Russia’s floating nuclear plant arrives in port

The Akademik Lomonosov, pictured leaaving the Arctic Port of Murmansk , is the world’s first floating nuclear power station. (AFP)
Updated 14 September 2019

Russia’s floating nuclear plant arrives in port

MOSCOW: Russia’s world-first floating nuclear power station on Saturday completed a 5,000 kilometer (3,100 mile) Arctic transfer to the country’s far east, the Rosatom nuclear agency said.

“The Akademik Lomonosov floating nuclear plant arrived ... at Pevek, in the autonomous district of Chukotka,” where it is to start operating by the end of the year, once connected to the local electricity grid, Rosatom added.

What will be the world’s northernmost nuclear power plant left Murmansk, the port city in the Arctic circle, in Russia’s far north on August 23 after being loaded with combustible nuclear fuel.

The 21 ton, 144 meter (470 feet) long and 30 meter wide platform, which is designed to meet the energy needs of remote communities, was towed into Pevek by a clutch of vessels.

The station houses two 35-megawatt reactors, more in line with the power of nuclear-powered ice breakers than typical new generation nuclear plants boasting nearer 1,000 megawatt capacity.

FASTFACT

100k

The Akademik Lomonosov floating nuclear power station is to provide energy for around 100,000 people.

The Akademik Lomonosov is to provide energy for around 100,000 people and also power oil platforms as Russia develops extraction of natural resources in a mineral-rich area whose eastern tip is a few dozen kilometers from Alaska.

“It is perhaps a small step toward sustainable development in the Arctic — but it’s a giant step toward decarbonization of remote, off-grid zones and a turning point in the global development of small modular nuclear plants,” Rosatom head Alexei Likhachev said in a statement.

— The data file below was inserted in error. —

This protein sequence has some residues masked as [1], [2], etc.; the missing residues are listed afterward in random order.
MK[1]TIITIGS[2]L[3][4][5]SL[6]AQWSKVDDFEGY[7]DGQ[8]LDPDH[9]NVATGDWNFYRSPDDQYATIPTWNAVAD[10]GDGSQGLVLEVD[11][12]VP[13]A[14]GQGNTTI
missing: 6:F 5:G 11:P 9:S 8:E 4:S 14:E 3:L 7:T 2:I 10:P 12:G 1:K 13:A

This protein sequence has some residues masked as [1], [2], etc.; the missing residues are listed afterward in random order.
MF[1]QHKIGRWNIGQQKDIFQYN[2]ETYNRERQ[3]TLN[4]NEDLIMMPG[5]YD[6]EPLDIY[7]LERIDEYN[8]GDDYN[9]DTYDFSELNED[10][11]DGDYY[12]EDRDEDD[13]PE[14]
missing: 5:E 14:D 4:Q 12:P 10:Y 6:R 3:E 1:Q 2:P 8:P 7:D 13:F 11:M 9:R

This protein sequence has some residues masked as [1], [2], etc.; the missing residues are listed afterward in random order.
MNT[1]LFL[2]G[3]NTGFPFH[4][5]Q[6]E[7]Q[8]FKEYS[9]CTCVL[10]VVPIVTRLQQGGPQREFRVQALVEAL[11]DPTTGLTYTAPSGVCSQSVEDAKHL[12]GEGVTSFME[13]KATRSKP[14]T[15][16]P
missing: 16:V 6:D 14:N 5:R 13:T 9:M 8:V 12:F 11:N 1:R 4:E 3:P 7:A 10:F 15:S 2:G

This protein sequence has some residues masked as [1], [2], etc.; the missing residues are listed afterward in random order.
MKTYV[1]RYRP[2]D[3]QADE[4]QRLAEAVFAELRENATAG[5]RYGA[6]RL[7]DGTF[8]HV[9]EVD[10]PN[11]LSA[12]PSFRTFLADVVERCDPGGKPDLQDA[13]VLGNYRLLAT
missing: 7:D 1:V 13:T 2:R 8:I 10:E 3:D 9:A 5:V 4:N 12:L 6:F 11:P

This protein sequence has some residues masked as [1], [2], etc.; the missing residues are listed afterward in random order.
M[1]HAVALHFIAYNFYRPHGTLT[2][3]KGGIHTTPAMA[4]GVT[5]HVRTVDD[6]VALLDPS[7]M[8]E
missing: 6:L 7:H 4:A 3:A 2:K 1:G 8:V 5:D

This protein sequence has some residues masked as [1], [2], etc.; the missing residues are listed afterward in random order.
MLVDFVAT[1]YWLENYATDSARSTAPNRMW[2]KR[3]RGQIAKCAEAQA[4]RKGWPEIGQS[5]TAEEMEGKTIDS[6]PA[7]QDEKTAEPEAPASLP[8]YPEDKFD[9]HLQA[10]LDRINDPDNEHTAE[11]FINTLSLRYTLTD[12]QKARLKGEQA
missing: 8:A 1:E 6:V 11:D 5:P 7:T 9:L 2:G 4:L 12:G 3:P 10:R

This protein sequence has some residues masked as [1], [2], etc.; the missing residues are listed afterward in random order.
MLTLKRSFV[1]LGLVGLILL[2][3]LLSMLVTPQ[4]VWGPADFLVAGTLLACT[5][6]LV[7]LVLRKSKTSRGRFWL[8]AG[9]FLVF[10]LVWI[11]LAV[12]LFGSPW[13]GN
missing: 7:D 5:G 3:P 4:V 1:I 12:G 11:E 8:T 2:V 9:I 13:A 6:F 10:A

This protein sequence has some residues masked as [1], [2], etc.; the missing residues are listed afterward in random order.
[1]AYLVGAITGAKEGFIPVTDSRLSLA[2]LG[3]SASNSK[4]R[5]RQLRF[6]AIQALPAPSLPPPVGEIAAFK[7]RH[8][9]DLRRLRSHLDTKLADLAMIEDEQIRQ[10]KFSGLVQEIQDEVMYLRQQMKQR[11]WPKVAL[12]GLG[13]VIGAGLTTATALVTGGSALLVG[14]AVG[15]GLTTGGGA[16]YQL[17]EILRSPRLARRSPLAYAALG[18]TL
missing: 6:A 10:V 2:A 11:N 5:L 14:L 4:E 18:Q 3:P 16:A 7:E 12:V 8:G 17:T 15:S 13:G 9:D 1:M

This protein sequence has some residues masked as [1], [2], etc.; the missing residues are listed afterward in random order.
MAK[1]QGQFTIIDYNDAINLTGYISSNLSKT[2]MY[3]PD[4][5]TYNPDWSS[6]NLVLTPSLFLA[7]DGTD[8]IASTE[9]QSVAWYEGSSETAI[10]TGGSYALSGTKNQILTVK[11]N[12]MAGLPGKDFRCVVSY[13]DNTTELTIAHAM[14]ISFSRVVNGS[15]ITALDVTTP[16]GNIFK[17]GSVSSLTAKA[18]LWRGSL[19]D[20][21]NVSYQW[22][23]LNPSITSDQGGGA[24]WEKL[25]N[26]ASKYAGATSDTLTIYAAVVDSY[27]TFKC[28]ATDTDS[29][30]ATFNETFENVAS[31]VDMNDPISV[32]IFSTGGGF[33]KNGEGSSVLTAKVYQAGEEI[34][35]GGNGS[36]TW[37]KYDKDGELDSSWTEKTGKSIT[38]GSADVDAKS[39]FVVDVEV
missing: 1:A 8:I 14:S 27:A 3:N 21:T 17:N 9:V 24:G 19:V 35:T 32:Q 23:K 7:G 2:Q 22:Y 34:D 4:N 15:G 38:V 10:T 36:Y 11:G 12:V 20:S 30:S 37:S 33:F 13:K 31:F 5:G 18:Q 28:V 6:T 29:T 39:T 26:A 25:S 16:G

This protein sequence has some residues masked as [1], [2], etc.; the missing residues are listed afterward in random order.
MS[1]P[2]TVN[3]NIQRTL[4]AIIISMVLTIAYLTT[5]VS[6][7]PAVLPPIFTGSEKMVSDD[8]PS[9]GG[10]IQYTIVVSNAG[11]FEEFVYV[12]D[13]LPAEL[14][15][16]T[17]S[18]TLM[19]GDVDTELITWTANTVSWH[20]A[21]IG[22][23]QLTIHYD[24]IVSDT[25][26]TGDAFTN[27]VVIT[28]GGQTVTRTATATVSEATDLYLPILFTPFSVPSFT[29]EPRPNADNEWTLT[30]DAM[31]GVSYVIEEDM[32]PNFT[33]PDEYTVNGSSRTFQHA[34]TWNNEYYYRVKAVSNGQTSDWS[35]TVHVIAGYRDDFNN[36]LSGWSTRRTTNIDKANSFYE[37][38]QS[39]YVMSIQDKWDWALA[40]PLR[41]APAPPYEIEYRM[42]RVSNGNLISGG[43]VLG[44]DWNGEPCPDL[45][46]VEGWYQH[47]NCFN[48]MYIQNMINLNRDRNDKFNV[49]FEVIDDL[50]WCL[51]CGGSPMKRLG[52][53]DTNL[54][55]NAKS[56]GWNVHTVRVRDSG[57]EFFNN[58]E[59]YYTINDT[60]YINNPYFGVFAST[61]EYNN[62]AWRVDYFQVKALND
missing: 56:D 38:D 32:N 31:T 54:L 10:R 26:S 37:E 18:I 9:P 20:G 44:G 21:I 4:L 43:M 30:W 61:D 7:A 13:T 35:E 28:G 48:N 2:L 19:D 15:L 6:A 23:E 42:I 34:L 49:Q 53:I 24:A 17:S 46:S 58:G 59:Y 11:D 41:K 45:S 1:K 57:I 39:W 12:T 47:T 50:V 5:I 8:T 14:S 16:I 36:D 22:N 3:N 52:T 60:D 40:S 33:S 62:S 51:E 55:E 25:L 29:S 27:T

Environmental groups led by Greenpeace Russia have, however, long criticized the project warning it will have “serious consequences” for a fragile ecosystem in case of storms or accidents.

Greenpeace has warned of the risk of a “nuclear Titanic” and “Chernobyl on ice” and environmental fears were heightened following an August explosion at a nuclear research facility in Russia’s far north which saw local radiation levels briefly spike.

The nuclear industry generally has been looking to reinvent itself in a depressed market, notably by producing small-scale, modular reactors with attractive price tags to win over potential new clients.

The industry has been cheered by strong demand notably for nuclear-powered submarines as well as ice-breakers and aircraft carriers, increasingly destined for isolated and infrastructure-poor regions.


Natixis opens investment banking office in Saudi Arabia

Updated 31 May 2020

Natixis opens investment banking office in Saudi Arabia

  • Western financial institutions have been seeking opportunities in Saudi Arabia

DUBAI: French investment bank Natixis has opened a corporate and investment banking office in Saudi Arabia’s capital Riyadh and appointed former JPMorgan banker Reema Al-Asmari as its chief executive officer, the bank said on Sunday.
Western financial institutions have been seeking opportunities in Saudi Arabia since the government unveiled plans to privatize state assets and introduced reforms to attract foreign capital under its Vision 2030 program to reduce the economy’s dependence on oil.
“By establishing a local presence, Natixis aims to deepen its relationships with its existing clients, including corporates, sovereign wealth funds and financial institutions, and to serve new clients, including family offices,” Natixis said in a statement.
The bank’s office, located in Al Faisaliah Tower, will offer “tailor-made capital markets products and investment banking services.”
Al-Asmari, who joined Natixis last August as an adviser to the bank’s Dubai branch, will continue to report to Simon Eedle, Natixis Corporate & Investment Banking’s regional head for the Middle East.
Eedle said in a statement that the bank’s commitment to the Middle East dated back more than 20 years and he believed its areas of expertise were closely aligned with the needs of clients in the region. “This is very much the case for the Kingdom of Saudi Arabia, notably in the context of Vision 2030,” he said, adding it was a “pivotal time” for the kingdom.